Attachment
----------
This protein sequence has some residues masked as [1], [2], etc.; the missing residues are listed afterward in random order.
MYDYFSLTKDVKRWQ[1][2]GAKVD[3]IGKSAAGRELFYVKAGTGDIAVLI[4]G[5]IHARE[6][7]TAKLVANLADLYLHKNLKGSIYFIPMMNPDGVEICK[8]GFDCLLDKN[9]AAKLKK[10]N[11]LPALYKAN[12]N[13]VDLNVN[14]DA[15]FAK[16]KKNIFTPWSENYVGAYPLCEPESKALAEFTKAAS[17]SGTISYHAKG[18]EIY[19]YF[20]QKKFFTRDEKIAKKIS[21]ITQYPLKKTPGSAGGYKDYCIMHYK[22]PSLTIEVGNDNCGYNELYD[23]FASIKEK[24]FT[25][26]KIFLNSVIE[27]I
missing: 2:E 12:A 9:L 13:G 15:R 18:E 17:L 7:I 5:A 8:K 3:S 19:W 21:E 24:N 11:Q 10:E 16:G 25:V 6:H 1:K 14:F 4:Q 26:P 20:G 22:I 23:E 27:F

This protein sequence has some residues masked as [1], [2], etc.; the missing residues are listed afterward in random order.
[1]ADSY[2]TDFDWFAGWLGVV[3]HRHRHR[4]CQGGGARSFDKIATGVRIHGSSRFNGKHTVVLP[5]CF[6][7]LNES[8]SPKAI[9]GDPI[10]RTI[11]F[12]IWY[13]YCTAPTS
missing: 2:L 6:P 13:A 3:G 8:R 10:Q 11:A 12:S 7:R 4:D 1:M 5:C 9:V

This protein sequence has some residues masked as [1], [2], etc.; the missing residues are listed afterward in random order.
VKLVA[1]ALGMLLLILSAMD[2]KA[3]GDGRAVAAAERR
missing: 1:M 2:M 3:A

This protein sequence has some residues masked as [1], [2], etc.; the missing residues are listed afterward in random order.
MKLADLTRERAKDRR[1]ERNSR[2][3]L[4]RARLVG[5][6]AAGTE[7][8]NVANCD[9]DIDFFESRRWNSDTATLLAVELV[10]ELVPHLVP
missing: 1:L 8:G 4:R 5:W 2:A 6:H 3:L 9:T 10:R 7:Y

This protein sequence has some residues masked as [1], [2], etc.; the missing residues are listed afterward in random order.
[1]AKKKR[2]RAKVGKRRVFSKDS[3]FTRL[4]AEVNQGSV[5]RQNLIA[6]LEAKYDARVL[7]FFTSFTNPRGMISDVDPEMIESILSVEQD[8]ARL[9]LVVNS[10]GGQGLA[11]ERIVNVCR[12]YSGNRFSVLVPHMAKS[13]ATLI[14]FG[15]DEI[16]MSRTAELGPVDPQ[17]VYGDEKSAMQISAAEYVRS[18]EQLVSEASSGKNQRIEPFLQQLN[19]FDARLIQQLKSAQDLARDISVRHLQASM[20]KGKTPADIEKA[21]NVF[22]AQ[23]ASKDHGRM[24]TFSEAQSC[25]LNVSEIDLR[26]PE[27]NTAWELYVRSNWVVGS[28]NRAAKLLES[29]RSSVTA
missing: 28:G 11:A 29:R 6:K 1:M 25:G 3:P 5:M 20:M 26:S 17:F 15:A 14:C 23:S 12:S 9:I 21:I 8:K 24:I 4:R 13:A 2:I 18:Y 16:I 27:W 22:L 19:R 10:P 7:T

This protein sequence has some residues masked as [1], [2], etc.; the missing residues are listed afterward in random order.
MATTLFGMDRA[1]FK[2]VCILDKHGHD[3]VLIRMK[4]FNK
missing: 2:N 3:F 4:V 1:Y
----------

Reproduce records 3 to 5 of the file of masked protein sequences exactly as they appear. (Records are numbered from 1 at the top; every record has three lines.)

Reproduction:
This protein sequence has some residues masked as [1], [2], etc.; the missing residues are listed afterward in random order.
VKLVA[1]ALGMLLLILSAMD[2]KA[3]GDGRAVAAAERR
missing: 1:M 2:M 3:A

This protein sequence has some residues masked as [1], [2], etc.; the missing residues are listed afterward in random order.
MKLADLTRERAKDRR[1]ERNSR[2][3]L[4]RARLVG[5][6]AAGTE[7][8]NVANCD[9]DIDFFESRRWNSDTATLLAVELV[10]ELVPHLVP
missing: 1:L 8:G 4:R 5:W 2:A 6:H 3:L 9:T 10:R 7:Y

This protein sequence has some residues masked as [1], [2], etc.; the missing residues are listed afterward in random order.
[1]AKKKR[2]RAKVGKRRVFSKDS[3]FTRL[4]AEVNQGSV[5]RQNLIA[6]LEAKYDARVL[7]FFTSFTNPRGMISDVDPEMIESILSVEQD[8]ARL[9]LVVNS[10]GGQGLA[11]ERIVNVCR[12]YSGNRFSVLVPHMAKS[13]ATLI[14]FG[15]DEI[16]MSRTAELGPVDPQ[17]VYGDEKSAMQISAAEYVRS[18]EQLVSEASSGKNQRIEPFLQQLN[19]FDARLIQQLKSAQDLARDISVRHLQASM[20]KGKTPADIEKA[21]NVF[22]AQ[23]ASKDHGRM[24]TFSEAQSC[25]LNVSEIDLR[26]PE[27]NTAWELYVRSNWVVGS[28]NRAAKLLES[29]RSSVTA
missing: 28:G 11:A 29:R 6:K 1:M 25:G 3:P 5:M 20:M 26:S 17:F 15:A 14:C 23:S 12:S 9:I 21:I 8:K 24:I 4:R 13:A 2:I 18:Y 16:I 27:W 22:L 19:R 10:P 7:T